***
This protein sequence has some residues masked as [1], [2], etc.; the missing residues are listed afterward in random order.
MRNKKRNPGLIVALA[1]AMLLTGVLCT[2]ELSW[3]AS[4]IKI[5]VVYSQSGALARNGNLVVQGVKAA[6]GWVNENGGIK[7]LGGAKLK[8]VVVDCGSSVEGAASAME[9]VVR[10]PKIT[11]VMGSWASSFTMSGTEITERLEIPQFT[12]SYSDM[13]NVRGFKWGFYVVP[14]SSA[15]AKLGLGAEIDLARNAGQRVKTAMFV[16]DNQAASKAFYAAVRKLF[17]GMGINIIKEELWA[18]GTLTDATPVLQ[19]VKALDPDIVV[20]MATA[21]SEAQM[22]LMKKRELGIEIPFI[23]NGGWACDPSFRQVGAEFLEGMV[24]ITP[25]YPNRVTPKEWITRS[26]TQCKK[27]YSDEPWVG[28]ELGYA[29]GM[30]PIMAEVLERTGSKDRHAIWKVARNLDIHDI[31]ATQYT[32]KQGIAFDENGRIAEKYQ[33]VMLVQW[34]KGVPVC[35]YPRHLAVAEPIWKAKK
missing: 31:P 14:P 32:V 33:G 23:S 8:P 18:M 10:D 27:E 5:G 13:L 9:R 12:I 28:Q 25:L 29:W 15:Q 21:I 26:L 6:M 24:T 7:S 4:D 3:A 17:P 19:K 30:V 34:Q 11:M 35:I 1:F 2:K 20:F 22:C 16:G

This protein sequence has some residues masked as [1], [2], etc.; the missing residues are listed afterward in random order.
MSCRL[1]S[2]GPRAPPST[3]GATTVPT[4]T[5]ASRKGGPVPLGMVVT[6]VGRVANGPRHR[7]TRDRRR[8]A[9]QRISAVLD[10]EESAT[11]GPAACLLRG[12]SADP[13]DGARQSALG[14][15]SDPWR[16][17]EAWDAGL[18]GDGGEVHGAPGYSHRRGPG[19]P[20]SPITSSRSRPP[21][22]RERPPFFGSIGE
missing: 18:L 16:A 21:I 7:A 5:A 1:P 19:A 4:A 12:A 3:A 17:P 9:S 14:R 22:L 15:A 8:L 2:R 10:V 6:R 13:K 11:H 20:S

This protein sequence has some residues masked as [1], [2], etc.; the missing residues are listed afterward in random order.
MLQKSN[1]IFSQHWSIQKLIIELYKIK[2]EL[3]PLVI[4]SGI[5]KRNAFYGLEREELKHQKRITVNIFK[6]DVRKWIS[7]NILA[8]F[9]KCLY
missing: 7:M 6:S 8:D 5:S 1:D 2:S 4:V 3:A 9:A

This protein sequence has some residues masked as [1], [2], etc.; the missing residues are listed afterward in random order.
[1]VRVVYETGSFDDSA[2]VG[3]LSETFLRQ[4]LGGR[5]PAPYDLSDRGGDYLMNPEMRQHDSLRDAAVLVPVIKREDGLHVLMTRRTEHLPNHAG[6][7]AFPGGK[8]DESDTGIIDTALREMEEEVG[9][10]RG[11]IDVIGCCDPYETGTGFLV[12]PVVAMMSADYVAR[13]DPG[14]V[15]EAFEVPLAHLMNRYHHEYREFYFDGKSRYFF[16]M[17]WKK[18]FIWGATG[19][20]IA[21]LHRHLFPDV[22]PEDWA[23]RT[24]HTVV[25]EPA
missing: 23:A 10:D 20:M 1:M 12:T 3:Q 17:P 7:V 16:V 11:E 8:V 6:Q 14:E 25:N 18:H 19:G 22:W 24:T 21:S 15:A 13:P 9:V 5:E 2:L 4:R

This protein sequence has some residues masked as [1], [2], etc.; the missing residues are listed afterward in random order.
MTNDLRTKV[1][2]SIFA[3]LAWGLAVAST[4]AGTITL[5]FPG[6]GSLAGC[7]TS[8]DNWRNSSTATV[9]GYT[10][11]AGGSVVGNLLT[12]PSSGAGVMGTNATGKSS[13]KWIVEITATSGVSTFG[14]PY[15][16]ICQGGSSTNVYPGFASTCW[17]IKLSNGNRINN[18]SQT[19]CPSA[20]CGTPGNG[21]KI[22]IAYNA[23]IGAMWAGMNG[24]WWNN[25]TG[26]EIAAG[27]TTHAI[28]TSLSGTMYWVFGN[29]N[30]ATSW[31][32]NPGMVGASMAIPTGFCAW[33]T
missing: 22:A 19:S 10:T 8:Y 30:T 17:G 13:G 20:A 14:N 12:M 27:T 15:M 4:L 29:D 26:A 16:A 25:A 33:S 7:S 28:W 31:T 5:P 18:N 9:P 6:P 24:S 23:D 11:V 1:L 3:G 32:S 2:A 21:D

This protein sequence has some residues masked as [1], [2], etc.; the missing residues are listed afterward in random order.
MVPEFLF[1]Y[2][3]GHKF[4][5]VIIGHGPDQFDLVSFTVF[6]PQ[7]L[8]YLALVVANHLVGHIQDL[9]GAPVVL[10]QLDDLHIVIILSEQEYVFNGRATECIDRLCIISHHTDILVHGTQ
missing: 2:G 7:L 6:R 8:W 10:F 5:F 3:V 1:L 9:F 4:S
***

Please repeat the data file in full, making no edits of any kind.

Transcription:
This protein sequence has some residues masked as [1], [2], etc.; the missing residues are listed afterward in random order.
MRNKKRNPGLIVALA[1]AMLLTGVLCT[2]ELSW[3]AS[4]IKI[5]VVYSQSGALARNGNLVVQGVKAA[6]GWVNENGGIK[7]LGGAKLK[8]VVVDCGSSVEGAASAME[9]VVR[10]PKIT[11]VMGSWASSFTMSGTEITERLEIPQFT[12]SYSDM[13]NVRGFKWGFYVVP[14]SSA[15]AKLGLGAEIDLARNAGQRVKTAMFV[16]DNQAASKAFYAAVRKLF[17]GMGINIIKEELWA[18]GTLTDATPVLQ[19]VKALDPDIVV[20]MATA[21]SEAQM[22]LMKKRELGIEIPFI[23]NGGWACDPSFRQVGAEFLEGMV[24]ITP[25]YPNRVTPKEWITRS[26]TQCKK[27]YSDEPWVG[28]ELGYA[29]GM[30]PIMAEVLERTGSKDRHAIWKVARNLDIHDI[31]ATQYT[32]KQGIAFDENGRIAEKYQ[33]VMLVQW[34]KGVPVC[35]YPRHLAVAEPIWKAKK
missing: 31:P 14:P 32:V 33:G 23:S 8:P 18:M 10:D 27:E 5:G 13:L 9:R 12:I 28:Q 25:L 29:W 15:Q 21:I 26:L 6:M 24:T 7:S 4:D 3:A 17:P 19:K 30:V 34:Q 11:M 35:I 1:F 2:K 20:F 22:C 16:G

This protein sequence has some residues masked as [1], [2], etc.; the missing residues are listed afterward in random order.
MSCRL[1]S[2]GPRAPPST[3]GATTVPT[4]T[5]ASRKGGPVPLGMVVT[6]VGRVANGPRHR[7]TRDRRR[8]A[9]QRISAVLD[10]EESAT[11]GPAACLLRG[12]SADP[13]DGARQSALG[14][15]SDPWR[16][17]EAWDAGL[18]GDGGEVHGAPGYSHRRGPG[19]P[20]SPITSSRSRPP[21][22]RERPPFFGSIGE
missing: 18:L 16:A 21:I 7:A 5:A 1:P 19:A 4:A 12:A 3:A 17:P 9:S 14:R 22:L 15:A 8:L 2:R 10:V 6:R 13:K 11:H 20:S

This protein sequence has some residues masked as [1], [2], etc.; the missing residues are listed afterward in random order.
MLQKSN[1]IFSQHWSIQKLIIELYKIK[2]EL[3]PLVI[4]SGI[5]KRNAFYGLEREELKHQKRITVNIFK[6]DVRKWIS[7]NILA[8]F[9]KCLY
missing: 7:M 6:S 8:D 5:S 1:D 2:S 4:V 3:A 9:A

This protein sequence has some residues masked as [1], [2], etc.; the missing residues are listed afterward in random order.
[1]VRVVYETGSFDDSA[2]VG[3]LSETFLRQ[4]LGGR[5]PAPYDLSDRGGDYLMNPEMRQHDSLRDAAVLVPVIKREDGLHVLMTRRTEHLPNHAG[6][7]AFPGGK[8]DESDTGIIDTALREMEEEVG[9][10]RG[11]IDVIGCCDPYETGTGFLV[12]PVVAMMSADYVAR[13]DPG[14]V[15]EAFEVPLAHLMNRYHHEYREFYFDGKSRYFF[16]M[17]WKK[18]FIWGATG[19][20]IA[21]LHRHLFPDV[22]PEDWA[23]RT[24]HTVV[25]EPA
missing: 23:A 10:D 20:M 1:M 12:T 3:Q 17:P 7:V 16:V 11:E 8:V 6:Q 14:E 25:N 18:H 19:G 22:W 24:T 21:S 15:A 13:P 9:V 5:E 2:L 4:R

This protein sequence has some residues masked as [1], [2], etc.; the missing residues are listed afterward in random order.
MTNDLRTKV[1][2]SIFA[3]LAWGLAVAST[4]AGTITL[5]FPG[6]GSLAGC[7]TS[8]DNWRNSSTATV[9]GYT[10][11]AGGSVVGNLLT[12]PSSGAGVMGTNATGKSS[13]KWIVEITATSGVSTFG[14]PY[15][16]ICQGGSSTNVYPGFASTCW[17]IKLSNGNRINN[18]SQT[19]CPSA[20]CGTPGNG[21]KI[22]IAYNA[23]IGAMWAGMNG[24]WWNN[25]TG[26]EIAAG[27]TTHAI[28]TSLSGTMYWVFGN[29]N[30]ATSW[31][32]NPGMVGASMAIPTGFCAW[33]T
missing: 22:A 19:S 10:T 8:Y 30:T 17:G 13:G 20:A 14:N 12:M 27:T 15:M 4:L 29:D 26:A 16:A 25:A 33:S 7:S 28:W 31:T 5:P 18:N 9:P 6:P 24:S 23:D 11:V 1:L 3:G 32:S 2:A 21:D

This protein sequence has some residues masked as [1], [2], etc.; the missing residues are listed afterward in random order.
MVPEFLF[1]Y[2][3]GHKF[4][5]VIIGHGPDQFDLVSFTVF[6]PQ[7]L[8]YLALVVANHLVGHIQDL[9]GAPVVL[10]QLDDLHIVIILSEQEYVFNGRATECIDRLCIISHHTDILVHGTQ
missing: 2:G 7:L 6:R 8:W 10:F 5:F 3:V 1:L 9:F 4:S